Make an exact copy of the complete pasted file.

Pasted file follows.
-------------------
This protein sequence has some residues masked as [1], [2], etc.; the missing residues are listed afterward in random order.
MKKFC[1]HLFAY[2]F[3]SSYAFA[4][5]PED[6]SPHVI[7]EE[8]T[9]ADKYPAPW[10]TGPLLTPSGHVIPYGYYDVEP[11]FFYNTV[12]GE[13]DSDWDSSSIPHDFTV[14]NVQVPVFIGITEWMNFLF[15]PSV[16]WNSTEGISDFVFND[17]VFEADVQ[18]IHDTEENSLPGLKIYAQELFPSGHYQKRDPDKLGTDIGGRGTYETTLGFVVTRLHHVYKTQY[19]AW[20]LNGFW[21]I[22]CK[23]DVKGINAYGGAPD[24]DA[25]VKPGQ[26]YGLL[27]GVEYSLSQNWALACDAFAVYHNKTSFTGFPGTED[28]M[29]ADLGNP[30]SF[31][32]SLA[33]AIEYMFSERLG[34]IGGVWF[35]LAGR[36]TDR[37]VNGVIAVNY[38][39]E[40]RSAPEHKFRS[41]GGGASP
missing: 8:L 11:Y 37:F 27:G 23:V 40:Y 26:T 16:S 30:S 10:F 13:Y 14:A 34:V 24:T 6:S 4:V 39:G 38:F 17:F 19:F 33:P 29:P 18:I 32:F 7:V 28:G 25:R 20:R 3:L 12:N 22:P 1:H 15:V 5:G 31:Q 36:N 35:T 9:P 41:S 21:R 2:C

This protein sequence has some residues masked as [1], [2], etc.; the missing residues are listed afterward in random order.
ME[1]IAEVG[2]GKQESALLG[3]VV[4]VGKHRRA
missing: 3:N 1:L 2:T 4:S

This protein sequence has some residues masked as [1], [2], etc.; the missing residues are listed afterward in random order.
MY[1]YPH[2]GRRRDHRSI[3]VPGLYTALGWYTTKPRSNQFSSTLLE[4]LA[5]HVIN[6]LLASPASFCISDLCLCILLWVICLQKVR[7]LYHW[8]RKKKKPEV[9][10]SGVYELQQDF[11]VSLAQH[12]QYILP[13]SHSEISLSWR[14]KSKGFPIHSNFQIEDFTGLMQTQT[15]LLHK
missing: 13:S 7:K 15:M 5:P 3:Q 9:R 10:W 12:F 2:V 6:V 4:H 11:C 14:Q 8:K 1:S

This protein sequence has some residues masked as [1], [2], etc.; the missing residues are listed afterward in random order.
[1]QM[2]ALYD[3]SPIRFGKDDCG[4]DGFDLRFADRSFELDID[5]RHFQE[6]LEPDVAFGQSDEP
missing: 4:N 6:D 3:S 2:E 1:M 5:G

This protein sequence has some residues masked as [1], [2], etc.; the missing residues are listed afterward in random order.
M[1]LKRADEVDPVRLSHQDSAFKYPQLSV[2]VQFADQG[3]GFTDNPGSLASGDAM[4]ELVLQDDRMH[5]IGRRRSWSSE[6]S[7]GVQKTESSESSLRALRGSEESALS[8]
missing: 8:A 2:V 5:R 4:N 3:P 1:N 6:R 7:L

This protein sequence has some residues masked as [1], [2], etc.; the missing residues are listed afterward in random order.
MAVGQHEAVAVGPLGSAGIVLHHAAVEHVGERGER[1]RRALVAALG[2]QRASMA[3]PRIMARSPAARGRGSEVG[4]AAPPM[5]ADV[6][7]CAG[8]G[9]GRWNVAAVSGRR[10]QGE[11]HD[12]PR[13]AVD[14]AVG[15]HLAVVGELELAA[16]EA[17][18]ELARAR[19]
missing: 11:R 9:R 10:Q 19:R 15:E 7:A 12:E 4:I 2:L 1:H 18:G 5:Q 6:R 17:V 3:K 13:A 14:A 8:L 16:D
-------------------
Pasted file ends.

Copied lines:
This protein sequence has some residues masked as [1], [2], etc.; the missing residues are listed afterward in random order.
MKKFC[1]HLFAY[2]F[3]SSYAFA[4][5]PED[6]SPHVI[7]EE[8]T[9]ADKYPAPW[10]TGPLLTPSGHVIPYGYYDVEP[11]FFYNTV[12]GE[13]DSDWDSSSIPHDFTV[14]NVQVPVFIGITEWMNFLF[15]PSV[16]WNSTEGISDFVFND[17]VFEADVQ[18]IHDTEENSLPGLKIYAQELFPSGHYQKRDPDKLGTDIGGRGTYETTLGFVVTRLHHVYKTQY[19]AW[20]LNGFW[21]I[22]CK[23]DVKGINAYGGAPD[24]DA[25]VKPGQ[26]YGLL[27]GVEYSLSQNWALACDAFAVYHNKTSFTGFPGTED[28]M[29]ADLGNP[30]SF[31][32]SLA[33]AIEYMFSERLG[34]IGGVWF[35]LAGR[36]TDR[37]VNGVIAVNY[38][39]E[40]RSAPEHKFRS[41]GGGASP
missing: 8:L 11:Y 37:F 27:G 23:V 40:Y 26:T 16:S 30:S 10:F 13:Y 14:A 34:V 24:T 6:S 4:V 39:G 38:F 17:F 19:F 33:P 29:P 18:I 32:F 7:V 28:G 25:R 20:R 3:L 12:N 22:P 1:H 15:V 5:G 31:Q 36:N 35:T 9:P 41:S 21:R 2:C

This protein sequence has some residues masked as [1], [2], etc.; the missing residues are listed afterward in random order.
ME[1]IAEVG[2]GKQESALLG[3]VV[4]VGKHRRA
missing: 3:N 1:L 2:T 4:S

This protein sequence has some residues masked as [1], [2], etc.; the missing residues are listed afterward in random order.
MY[1]YPH[2]GRRRDHRSI[3]VPGLYTALGWYTTKPRSNQFSSTLLE[4]LA[5]HVIN[6]LLASPASFCISDLCLCILLWVICLQKVR[7]LYHW[8]RKKKKPEV[9][10]SGVYELQQDF[11]VSLAQH[12]QYILP[13]SHSEISLSWR[14]KSKGFPIHSNFQIEDFTGLMQTQT[15]LLHK
missing: 13:S 7:K 15:M 5:P 3:Q 9:R 10:W 12:F 2:V 6:V 4:H 11:C 14:Q 8:K 1:S

This protein sequence has some residues masked as [1], [2], etc.; the missing residues are listed afterward in random order.
[1]QM[2]ALYD[3]SPIRFGKDDCG[4]DGFDLRFADRSFELDID[5]RHFQE[6]LEPDVAFGQSDEP
missing: 4:N 6:D 3:S 2:E 1:M 5:G

This protein sequence has some residues masked as [1], [2], etc.; the missing residues are listed afterward in random order.
M[1]LKRADEVDPVRLSHQDSAFKYPQLSV[2]VQFADQG[3]GFTDNPGSLASGDAM[4]ELVLQDDRMH[5]IGRRRSWSSE[6]S[7]GVQKTESSESSLRALRGSEESALS[8]
missing: 8:A 2:V 5:R 4:N 3:P 1:N 6:R 7:L

This protein sequence has some residues masked as [1], [2], etc.; the missing residues are listed afterward in random order.
MAVGQHEAVAVGPLGSAGIVLHHAAVEHVGERGER[1]RRALVAALG[2]QRASMA[3]PRIMARSPAARGRGSEVG[4]AAPPM[5]ADV[6][7]CAG[8]G[9]GRWNVAAVSGRR[10]QGE[11]HD[12]PR[13]AVD[14]AVG[15]HLAVVGELELAA[16]EA[17][18]ELARAR[19]
missing: 11:R 9:R 10:Q 19:R 15:E 7:A 12:E 4:I 2:L 1:H 18:G 5:Q 6:R 17:V 3:K 13:A 14:A 8:L 16:D